Cryptography is the science of developing methods to disguise data – for example, promoting each letter by 3 places so that “Tuesday” becomes “WXHVGDB”. In todays world, cryptography is the science of transforming data through complex mathematics. This process is known as encryption, and transforming it back again is decryption. Here’s 8 simple facts you should understand about cryptographic technology.
1. CIA – an acronym for the basic requirements of useful data encryption:
* Confidentiality – encrypted data cannot be read.
* Integrity – the encrypted data cannot be altered.
* Availability – the system can quickly decrypt the data when needed.
2. Multiple Layers
A file or email may pass through multiple computers or applications before it’s finally archived or deleted. At each point in the process, it could be subject to hacking. In a secure system, it would receive another cryptographic layer at each point. This is called defense in depth.
3. Strong Cryptography
A simple cipher like the one above might baffle your mother, but a cryptanalysis program would see right through it. Strong cryptographic technology uses highly sophisticated mathematical algorithms to code your data so that even well-funded spies can’t read it.
Today’s algorithms rely on a “key” to encrypt data. A message can only be decrypted with the decryption key. There can be a different decryption key, but in many cases they are the same key.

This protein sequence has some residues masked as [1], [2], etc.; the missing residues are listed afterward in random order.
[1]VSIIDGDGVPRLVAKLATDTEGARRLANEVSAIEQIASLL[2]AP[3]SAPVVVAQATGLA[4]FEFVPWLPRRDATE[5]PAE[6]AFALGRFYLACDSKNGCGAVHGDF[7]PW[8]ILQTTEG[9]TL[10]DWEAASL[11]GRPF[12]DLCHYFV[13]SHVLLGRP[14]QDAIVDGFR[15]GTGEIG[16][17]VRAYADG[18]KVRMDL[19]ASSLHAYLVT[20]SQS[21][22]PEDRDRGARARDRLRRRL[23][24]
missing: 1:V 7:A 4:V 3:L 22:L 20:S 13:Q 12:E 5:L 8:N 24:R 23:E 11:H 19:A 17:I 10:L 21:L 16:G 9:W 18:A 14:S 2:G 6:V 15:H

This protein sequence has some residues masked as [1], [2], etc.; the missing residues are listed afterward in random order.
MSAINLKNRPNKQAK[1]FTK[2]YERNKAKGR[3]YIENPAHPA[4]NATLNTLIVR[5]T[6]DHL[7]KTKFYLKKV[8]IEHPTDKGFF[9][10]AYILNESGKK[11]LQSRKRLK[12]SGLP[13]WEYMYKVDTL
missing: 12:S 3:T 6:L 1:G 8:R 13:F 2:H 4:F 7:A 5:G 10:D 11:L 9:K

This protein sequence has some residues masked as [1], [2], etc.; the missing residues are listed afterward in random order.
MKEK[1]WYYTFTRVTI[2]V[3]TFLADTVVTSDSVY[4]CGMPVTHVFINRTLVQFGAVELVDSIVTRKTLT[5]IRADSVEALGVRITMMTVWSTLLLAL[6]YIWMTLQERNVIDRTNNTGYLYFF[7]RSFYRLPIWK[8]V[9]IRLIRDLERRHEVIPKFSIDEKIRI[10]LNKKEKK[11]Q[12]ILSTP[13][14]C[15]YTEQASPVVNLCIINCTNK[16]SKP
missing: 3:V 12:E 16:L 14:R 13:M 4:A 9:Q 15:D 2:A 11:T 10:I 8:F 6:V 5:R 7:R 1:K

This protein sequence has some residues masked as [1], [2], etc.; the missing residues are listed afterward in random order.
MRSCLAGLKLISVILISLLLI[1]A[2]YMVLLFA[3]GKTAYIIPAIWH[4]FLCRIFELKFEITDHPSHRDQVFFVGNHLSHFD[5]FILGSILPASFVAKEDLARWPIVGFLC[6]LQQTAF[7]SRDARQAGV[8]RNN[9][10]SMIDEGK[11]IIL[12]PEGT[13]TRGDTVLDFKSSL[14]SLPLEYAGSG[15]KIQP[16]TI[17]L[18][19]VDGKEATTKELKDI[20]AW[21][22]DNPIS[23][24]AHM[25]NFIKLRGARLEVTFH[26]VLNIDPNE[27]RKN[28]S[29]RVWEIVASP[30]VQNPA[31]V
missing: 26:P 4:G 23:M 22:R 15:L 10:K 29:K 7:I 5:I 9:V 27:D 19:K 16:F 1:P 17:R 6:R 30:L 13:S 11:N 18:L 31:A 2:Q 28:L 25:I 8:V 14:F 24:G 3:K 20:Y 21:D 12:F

5. What is a key?
A key could be any alphanumeric string – but in today’s technology, it’s a random series of bits. That particular key is used in the algorithm, so that a different string would produce a different result. Only the correct key will decrypt the data.
6. Symmetric Key
The same key is used for encryption or decryption, or else the decryption key could be derived from the encryption key. However, this requires some secure means of sharing the key.
7. Asymmetric Key
This uses two keys: a public key for encryption and a private key for decryption. The public key is made available so that anyone can encrypt data, but only a person already having the private key can decrypt the data; the private key is never sent.
8. Hash Function
This takes a file of any length as input to produce a fixed-length result, say 100 bits. Any change to the original data would produce a different hash value, indicating the file was corrupted or tampered with.
Some might argue that the demand for encryption goes against the greater public good, but computers without encryption mean some hacker on the other side of the planet could steal your identity, take your money, and ruin your life. Cryptographic technology is more important than ever.